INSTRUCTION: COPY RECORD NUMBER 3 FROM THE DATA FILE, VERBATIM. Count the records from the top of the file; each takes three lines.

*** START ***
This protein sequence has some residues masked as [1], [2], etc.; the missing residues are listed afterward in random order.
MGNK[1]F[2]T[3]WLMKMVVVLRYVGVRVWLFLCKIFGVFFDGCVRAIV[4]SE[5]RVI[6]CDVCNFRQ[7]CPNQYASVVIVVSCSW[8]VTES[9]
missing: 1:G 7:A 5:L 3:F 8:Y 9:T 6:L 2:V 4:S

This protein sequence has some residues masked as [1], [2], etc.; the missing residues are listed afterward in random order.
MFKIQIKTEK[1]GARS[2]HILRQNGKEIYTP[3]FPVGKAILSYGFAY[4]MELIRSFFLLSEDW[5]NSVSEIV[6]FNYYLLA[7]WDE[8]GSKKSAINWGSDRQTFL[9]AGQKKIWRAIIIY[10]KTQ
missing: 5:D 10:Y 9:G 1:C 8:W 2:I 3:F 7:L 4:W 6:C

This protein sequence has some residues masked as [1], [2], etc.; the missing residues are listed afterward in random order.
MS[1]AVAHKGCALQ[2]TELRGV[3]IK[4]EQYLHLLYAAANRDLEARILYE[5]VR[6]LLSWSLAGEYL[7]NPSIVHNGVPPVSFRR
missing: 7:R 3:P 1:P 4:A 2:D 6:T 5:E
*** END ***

This protein sequence has some residues masked as [1], [2], etc.; the missing residues are listed afterward in random order.
MS[1]AVAHKGCALQ[2]TELRGV[3]IK[4]EQYLHLLYAAANRDLEARILYE[5]VR[6]LLSWSLAGEYL[7]NPSIVHNGVPPVSFRR
missing: 7:R 3:P 1:P 4:A 2:D 6:T 5:E